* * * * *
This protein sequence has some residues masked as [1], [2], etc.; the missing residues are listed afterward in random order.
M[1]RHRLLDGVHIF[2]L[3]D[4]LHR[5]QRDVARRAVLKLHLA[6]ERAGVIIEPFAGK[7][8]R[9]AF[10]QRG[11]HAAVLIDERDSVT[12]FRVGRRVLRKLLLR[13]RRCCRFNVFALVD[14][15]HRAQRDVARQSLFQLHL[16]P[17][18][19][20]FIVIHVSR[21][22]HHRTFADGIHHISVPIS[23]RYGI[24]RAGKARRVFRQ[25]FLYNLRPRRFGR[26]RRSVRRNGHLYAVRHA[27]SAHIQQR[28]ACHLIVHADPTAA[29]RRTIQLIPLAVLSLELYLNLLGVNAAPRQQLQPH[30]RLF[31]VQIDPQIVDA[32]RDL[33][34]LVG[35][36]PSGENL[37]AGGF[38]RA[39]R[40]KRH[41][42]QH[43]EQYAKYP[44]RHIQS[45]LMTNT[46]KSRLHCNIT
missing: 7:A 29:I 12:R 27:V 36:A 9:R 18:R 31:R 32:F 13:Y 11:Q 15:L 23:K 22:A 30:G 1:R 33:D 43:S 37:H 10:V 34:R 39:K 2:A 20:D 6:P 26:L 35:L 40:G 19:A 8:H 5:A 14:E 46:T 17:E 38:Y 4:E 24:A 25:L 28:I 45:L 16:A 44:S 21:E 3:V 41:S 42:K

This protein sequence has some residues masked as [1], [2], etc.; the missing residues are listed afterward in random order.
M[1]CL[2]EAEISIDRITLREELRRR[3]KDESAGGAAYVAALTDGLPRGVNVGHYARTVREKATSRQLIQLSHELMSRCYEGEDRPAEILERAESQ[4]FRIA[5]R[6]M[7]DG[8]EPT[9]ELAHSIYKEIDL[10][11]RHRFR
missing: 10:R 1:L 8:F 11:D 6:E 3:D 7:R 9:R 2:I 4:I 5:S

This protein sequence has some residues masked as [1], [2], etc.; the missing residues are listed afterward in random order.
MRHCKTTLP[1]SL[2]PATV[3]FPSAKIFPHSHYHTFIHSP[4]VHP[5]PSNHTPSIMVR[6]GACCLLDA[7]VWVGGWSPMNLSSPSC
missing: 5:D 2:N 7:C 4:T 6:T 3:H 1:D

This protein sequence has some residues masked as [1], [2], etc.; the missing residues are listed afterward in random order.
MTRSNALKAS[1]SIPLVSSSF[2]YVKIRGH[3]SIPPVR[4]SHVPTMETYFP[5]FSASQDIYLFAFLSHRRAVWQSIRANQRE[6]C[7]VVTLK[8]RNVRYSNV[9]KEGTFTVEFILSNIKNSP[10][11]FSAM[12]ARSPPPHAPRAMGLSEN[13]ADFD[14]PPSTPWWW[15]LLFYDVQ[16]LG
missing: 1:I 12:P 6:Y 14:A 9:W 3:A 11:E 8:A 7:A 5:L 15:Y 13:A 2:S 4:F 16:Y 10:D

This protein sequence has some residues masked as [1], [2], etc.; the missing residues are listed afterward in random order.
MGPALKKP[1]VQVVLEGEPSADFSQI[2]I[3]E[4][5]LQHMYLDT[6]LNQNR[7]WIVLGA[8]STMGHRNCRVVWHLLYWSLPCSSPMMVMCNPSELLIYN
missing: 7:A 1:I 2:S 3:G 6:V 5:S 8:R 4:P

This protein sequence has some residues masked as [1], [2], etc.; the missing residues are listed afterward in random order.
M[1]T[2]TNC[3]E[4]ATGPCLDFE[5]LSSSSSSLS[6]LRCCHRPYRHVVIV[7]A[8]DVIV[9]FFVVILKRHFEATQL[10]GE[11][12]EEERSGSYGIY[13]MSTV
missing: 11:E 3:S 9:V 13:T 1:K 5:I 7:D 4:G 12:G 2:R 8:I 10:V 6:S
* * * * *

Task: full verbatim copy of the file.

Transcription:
This protein sequence has some residues masked as [1], [2], etc.; the missing residues are listed afterward in random order.
M[1]RHRLLDGVHIF[2]L[3]D[4]LHR[5]QRDVARRAVLKLHLA[6]ERAGVIIEPFAGK[7][8]R[9]AF[10]QRG[11]HAAVLIDERDSVT[12]FRVGRRVLRKLLLR[13]RRCCRFNVFALVD[14][15]HRAQRDVARQSLFQLHL[16]P[17][18][19][20]FIVIHVSR[21][22]HHRTFADGIHHISVPIS[23]RYGI[24]RAGKARRVFRQ[25]FLYNLRPRRFGR[26]RRSVRRNGHLYAVRHA[27]SAHIQQR[28]ACHLIVHADPTAA[29]RRTIQLIPLAVLSLELYLNLLGVNAAPRQQLQPH[30]RLF[31]VQIDPQIVDA[32]RDL[33][34]LVG[35][36]PSGENL[37]AGGF[38]RA[39]R[40]KRH[41][42]QH[43]EQYAKYP[44]RHIQS[45]LMTNT[46]KSRLHCNIT
missing: 7:A 29:I 12:R 27:V 36:A 9:R 18:R 31:R 32:F 13:Y 11:Q 15:L 23:K 22:A 30:G 1:R 33:D 43:S 37:H 10:V 34:R 39:K 2:A 20:D 6:P 26:L 35:L 40:G 19:A 8:H 5:A 14:E 46:T 17:E 38:Y 4:E 24:A 25:L 28:I 45:L 16:A 44:S 21:E 3:V 41:S 42:K

This protein sequence has some residues masked as [1], [2], etc.; the missing residues are listed afterward in random order.
M[1]CL[2]EAEISIDRITLREELRRR[3]KDESAGGAAYVAALTDGLPRGVNVGHYARTVREKATSRQLIQLSHELMSRCYEGEDRPAEILERAESQ[4]FRIA[5]R[6]M[7]DG[8]EPT[9]ELAHSIYKEIDL[10][11]RHRFR
missing: 10:R 1:L 8:F 11:D 6:E 3:D 7:R 9:R 2:I 4:I 5:S

This protein sequence has some residues masked as [1], [2], etc.; the missing residues are listed afterward in random order.
MRHCKTTLP[1]SL[2]PATV[3]FPSAKIFPHSHYHTFIHSP[4]VHP[5]PSNHTPSIMVR[6]GACCLLDA[7]VWVGGWSPMNLSSPSC
missing: 5:D 2:N 7:C 4:T 6:T 3:H 1:D

This protein sequence has some residues masked as [1], [2], etc.; the missing residues are listed afterward in random order.
MTRSNALKAS[1]SIPLVSSSF[2]YVKIRGH[3]SIPPVR[4]SHVPTMETYFP[5]FSASQDIYLFAFLSHRRAVWQSIRANQRE[6]C[7]VVTLK[8]RNVRYSNV[9]KEGTFTVEFILSNIKNSP[10][11]FSAM[12]ARSPPPHAPRAMGLSEN[13]ADFD[14]PPSTPWWW[15]LLFYDVQ[16]LG
missing: 1:I 12:P 6:Y 14:A 9:W 3:A 11:E 8:A 7:A 5:L 15:Y 13:A 2:S 4:F 16:Y 10:D

This protein sequence has some residues masked as [1], [2], etc.; the missing residues are listed afterward in random order.
MGPALKKP[1]VQVVLEGEPSADFSQI[2]I[3]E[4][5]LQHMYLDT[6]LNQNR[7]WIVLGA[8]STMGHRNCRVVWHLLYWSLPCSSPMMVMCNPSELLIYN
missing: 7:A 1:I 2:S 3:G 6:V 5:S 8:R 4:P

This protein sequence has some residues masked as [1], [2], etc.; the missing residues are listed afterward in random order.
M[1]T[2]TNC[3]E[4]ATGPCLDFE[5]LSSSSSSLS[6]LRCCHRPYRHVVIV[7]A[8]DVIV[9]FFVVILKRHFEATQL[10]GE[11][12]EEERSGSYGIY[13]MSTV
missing: 11:E 3:S 9:V 13:T 1:K 5:I 7:D 4:G 12:G 2:R 8:I 10:V 6:S